Volkswagen is reportedly in discussion with technology companies to launch an artificial intelligence partnership.
The German carmaker would work with these tech groups to create digital prototypes for products and features that use AI, Reuters reported Wednesday (Jan. 31).
To help this effort, Volkswagen has opened an “artificial intelligence lab” to foster new product ideas, such as collaborations with companies in the technology sector across China, North America and Europe, the company said in a statement, per the report.
The goal is to develop early-stage prototypes in areas such as voice recognition, AI-optimized charging cycles, and predictive maintenance services, according to the report.
“Exploratory talks are already underway with international tech companies on initial projects,” Volkswagen said, per the report. The company offered no further details.
While the lab will not be based inside Volkswagen’s software unit, Cariad, or a specific brand, the company said prototypes that show potential will be passed onto its brands, according to the report.
Volkswagen’s AI plans are happening as several companies in the automotive sector are embracing the technology.
“Once integrated and scaled, AI is poised to have a profound impact on the mobility industry,” Steven Silver, managing director of automotive, transportation and mobility for Publicis Sapient and Publicis Groupe, told PYMNTS earlier this week. “However, business leaders must be willing to embrace AI experimentation. It’s important to capture the opportunity now, rather than wait for perfection and mass adoption.”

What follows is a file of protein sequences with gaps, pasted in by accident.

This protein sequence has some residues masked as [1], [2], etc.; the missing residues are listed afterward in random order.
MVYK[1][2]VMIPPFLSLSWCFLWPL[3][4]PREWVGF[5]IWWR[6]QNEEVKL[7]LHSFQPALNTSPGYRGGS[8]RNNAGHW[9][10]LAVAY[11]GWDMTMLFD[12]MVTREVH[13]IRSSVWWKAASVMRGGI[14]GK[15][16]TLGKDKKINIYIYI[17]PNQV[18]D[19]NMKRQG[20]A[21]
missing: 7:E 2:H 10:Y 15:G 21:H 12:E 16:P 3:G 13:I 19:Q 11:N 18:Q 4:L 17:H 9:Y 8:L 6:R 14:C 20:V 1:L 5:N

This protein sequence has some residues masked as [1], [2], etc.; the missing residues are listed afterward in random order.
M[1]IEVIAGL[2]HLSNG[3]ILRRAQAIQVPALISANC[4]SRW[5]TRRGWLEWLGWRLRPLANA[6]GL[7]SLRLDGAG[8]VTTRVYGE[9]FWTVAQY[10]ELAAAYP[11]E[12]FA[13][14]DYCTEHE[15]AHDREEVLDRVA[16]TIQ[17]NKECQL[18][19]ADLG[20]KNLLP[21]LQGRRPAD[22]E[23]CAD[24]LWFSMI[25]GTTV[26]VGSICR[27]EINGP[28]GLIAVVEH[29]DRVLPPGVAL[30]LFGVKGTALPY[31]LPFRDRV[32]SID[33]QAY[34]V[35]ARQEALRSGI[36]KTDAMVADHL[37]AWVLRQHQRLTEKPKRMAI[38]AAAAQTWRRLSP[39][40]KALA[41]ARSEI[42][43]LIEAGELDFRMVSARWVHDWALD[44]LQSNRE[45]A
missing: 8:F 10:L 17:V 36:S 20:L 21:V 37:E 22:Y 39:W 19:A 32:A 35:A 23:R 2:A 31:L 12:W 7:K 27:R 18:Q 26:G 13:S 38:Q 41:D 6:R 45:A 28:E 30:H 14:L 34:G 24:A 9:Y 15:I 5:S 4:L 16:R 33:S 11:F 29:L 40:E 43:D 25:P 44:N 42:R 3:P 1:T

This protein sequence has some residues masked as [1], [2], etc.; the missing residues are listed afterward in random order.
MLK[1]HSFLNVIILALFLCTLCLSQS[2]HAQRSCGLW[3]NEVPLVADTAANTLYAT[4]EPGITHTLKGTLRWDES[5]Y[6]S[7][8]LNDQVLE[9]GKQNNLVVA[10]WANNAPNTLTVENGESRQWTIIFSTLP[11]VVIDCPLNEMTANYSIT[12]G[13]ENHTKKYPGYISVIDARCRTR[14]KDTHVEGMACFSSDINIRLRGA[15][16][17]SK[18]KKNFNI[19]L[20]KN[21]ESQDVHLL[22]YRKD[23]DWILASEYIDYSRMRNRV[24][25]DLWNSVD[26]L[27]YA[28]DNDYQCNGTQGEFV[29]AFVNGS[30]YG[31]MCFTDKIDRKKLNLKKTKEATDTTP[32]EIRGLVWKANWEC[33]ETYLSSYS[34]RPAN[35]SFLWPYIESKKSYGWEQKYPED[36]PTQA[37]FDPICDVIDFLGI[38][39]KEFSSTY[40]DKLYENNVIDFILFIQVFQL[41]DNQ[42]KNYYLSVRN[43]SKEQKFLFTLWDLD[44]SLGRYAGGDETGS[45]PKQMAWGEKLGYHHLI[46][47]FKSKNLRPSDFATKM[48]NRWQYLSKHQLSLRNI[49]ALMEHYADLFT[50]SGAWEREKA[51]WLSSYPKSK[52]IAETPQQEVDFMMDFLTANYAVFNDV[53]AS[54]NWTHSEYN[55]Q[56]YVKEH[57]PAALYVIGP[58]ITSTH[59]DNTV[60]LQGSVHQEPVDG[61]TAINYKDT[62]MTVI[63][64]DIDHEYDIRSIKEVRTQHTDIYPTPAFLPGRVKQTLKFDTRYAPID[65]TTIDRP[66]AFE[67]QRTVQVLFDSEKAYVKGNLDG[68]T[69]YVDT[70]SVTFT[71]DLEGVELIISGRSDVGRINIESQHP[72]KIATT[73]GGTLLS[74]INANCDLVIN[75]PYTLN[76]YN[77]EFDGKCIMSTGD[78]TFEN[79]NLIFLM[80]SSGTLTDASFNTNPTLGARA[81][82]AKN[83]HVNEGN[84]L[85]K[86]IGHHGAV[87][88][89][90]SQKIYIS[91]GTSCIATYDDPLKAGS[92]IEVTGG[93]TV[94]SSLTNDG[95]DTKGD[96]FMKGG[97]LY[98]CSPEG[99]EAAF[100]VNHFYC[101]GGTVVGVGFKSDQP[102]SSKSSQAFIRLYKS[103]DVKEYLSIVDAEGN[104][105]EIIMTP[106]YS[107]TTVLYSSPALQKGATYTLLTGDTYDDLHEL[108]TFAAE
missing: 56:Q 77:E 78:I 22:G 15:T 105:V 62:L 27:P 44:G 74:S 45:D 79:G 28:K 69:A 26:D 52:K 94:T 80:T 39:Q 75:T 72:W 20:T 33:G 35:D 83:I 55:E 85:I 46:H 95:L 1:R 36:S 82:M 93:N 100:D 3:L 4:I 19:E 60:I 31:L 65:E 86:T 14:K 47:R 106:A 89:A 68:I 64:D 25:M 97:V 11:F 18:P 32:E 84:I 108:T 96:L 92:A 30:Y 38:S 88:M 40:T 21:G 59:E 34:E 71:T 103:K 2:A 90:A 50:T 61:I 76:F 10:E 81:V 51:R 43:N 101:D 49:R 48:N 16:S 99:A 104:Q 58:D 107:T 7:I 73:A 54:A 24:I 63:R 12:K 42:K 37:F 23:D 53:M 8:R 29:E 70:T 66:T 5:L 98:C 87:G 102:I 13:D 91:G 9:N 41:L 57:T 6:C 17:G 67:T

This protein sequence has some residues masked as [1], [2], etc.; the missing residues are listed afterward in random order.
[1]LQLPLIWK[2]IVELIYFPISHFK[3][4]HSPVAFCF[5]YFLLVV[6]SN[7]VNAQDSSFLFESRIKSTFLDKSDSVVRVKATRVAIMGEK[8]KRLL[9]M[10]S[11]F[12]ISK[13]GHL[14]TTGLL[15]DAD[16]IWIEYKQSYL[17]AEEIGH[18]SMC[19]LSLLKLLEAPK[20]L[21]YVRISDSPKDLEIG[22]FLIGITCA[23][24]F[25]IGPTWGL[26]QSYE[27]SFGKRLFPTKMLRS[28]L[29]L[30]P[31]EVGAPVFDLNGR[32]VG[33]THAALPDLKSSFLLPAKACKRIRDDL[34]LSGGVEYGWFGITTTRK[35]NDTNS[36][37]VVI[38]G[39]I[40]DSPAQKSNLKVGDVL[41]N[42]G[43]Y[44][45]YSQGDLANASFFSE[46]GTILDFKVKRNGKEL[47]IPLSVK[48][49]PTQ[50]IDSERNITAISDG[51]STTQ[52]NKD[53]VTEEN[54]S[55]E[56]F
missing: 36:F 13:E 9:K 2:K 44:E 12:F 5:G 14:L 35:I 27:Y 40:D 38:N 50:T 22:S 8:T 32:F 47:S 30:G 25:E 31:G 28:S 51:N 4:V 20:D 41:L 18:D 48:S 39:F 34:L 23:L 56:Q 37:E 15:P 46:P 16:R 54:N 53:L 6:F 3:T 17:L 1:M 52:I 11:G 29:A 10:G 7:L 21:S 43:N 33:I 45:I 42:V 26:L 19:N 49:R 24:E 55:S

Silver said he sees two areas where AI can elevate the customer experience when used properly.
The first is via predictive maintenance and in-vehicle personalization. For example, AI in a connected vehicle could sense and respond to streaming data, helping drivers and manufacturers deal with problems before they arise.
The second is in simplifying shopping for a new car. AI can give car makers and dealers market behavior data based on buying patterns, making the process of buying a car two-sided.
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